Businesses are increasingly using mobile applications (apps) to
market and deliver their products and services to users, but do
users really know how their personal information is being handled
once they install an app? Businesses considering launching or
updating a mobile app can take a number of steps to incorporate
better privacy practices in their apps.
Mobile apps and privacy reforms
It is clear that the use of smart phones and mobile apps in
Australia is on the rise. The Office of the Australian Information
Commissioner (OAIC) has
published figures from a 2012 Australian study where 76 per
cent of respondents said they owned a smartphone, compared with 67
per cent in 2011. 87 per cent of smartphone users surveyed had
installed an app on their phone.
Privacy enforcement authorities have identified mobile apps as a
key area of focus due to the privacy implications for consumers. In
fact, the OAIC and 27 other privacy authorities from around the
world conducted a 'global privacy sweep' earlier this year,
which involved examining 50 of Australia's most popular apps
for privacy issues.
Ensuring your mobile app complies with Australia's privacy
laws is now more important than ever. Not only are users more
concerned about their privacy, but reforms to Privacy Act
1988 (the Act) in March this year imposed a number of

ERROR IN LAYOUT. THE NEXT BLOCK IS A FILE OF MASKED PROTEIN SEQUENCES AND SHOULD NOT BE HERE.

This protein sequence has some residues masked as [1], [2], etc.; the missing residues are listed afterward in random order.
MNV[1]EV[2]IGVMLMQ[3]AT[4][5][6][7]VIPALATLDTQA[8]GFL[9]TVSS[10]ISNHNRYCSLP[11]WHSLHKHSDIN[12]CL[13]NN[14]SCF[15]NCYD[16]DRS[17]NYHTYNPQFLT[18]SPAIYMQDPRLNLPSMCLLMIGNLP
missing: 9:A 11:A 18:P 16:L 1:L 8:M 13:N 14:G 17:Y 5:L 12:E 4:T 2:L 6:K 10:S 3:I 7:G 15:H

additional obligations on many businesses and hefty penalties for
non-compliance. The OAIC can now seek civil penalties of up to $1.7
million for corporations and $340,000 for individuals for breaches
of the Act, including the
Australian Privacy Principles (APPs).
Collecting personal information via a mobile app
The OAIC expects mobile app developers to consider which
personal information is essential for the operation of the app.
Under APP 3, entities must not collect personal information unless
the information is reasonably necessary for, or directly related
to, one or more of the entity's functions or activities. If you
cannot explain why you need the information or how it relates to
your business functions or activities, the information generally
should not be collected.
You should also consider the nature of the personal information
being collected, and how it will be collected. In particular,
determine whether the personal information is 'sensitive
information'. Sensitive information includes information about
an individual's racial or ethnic origin, political opinions,
memberships of professional associations, religious beliefs, sexual
orientation and health.
Common types of information that apps access include:
the user's name and contact details
the user's date of birth
credit card details
address books and contact lists
device location information
call and SMS logs
The nature of the personal information collected will impact on
an entity's privacy policies and procedures. If you are
collecting sensitive information, the user's consent to collect
the information is generally required (unless an exception
The content of this article is intended to provide a general
guide to the subject matter. Specialist advice should be sought
about your specific circumstances.
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Those types of personal disclosure may still be permitted under the Privacy Act as long as your house is in order.
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